Archive for the 'global' Category

Design in China – taking a great leap forward

ApogeeHK published an article I wrote to reflect my experience with User Friendly 2007 and the workshop I did there. Go read it and give them some props ๐Ÿ™‚

Excerpt:

The rise of the Chinese experience economy
Currently, Chinaโ€™s economy is largely based on an manufacturing-age mindset. This mindset causes the work flow of a product development organization to resemble that of the old assembly line. Everyone is responsible for one task and is rewarded for successfully doing just that. When that task is completed, it is passed on to the next person. Design is just one function in this linear process where collaboration and teamwork is a foreign idea. The product manager writes the specification and gets a design resource to finish “drawing up the concept”. Despite the current situation, I believe that Chinese companies will join the rest of the world in the Experience Economy sooner than we would think. The Chinese economy have been growing at rate that many of us can’t ignore. The government, while still politically far removed from the world, is committed to growing the economy at GDP rates in the teens on average. Thus, Chinese companies will realize, like their Western counterparts, that Design thinking will need to be core to their organizational structure.




The user experience field will take a huge leap forward, working at a higher level in the organizational chart as well a huge demand for design thinking to bring these companies into the next decade. The designers I talk to are ready for it. Consumers will become smarter as spending per capita increases with the rise of the middle class that we see so much of in Beijing, Shanghai, Canton and so many other major cities. Chinese designers are optimistic that this day is coming and they want to be prepared to take that opportunity. I saw great energy and a yearning to build up their skills to face challenges and responsibilities that comes with design being a core competitive advantage of an economy. I believe that the struggles Interaction Designers are facing in China today will soon become an opportunity for them.”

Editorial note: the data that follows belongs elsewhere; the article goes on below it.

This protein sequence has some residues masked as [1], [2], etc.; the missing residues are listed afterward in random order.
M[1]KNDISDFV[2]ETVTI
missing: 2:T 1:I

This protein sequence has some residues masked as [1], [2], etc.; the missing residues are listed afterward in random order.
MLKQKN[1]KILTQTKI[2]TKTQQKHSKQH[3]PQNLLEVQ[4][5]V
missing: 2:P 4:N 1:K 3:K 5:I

Keynote: Adapting the path – by Jan Chipchase

Jan is my hero. He’s like the James Bond of user research and design. For the first time, I think it’d be pretty cool to be a bond girl ;D

All joking aside, Jan’s doing some really cool stuff, jet-setting around the world engaging in researching the way people live in emerging markets. His group is located in Japan, tracking technology trends along with human behavior. Answering questions like:

  • Who are you?
  • How can you prove it?
  • How do illiterate people communicate?
  • What do you carry where and why?

Seems like a random set of questions, but I guess Nokia would be interested in that. To answer these questions, he and his team engage in some international investigation in allies and homes. They get challenges like: “you have one month to design a phone for illiterate people.” Turns out delegation is a big deal in that situation, good thing people who do that often live within strong knitted social networks.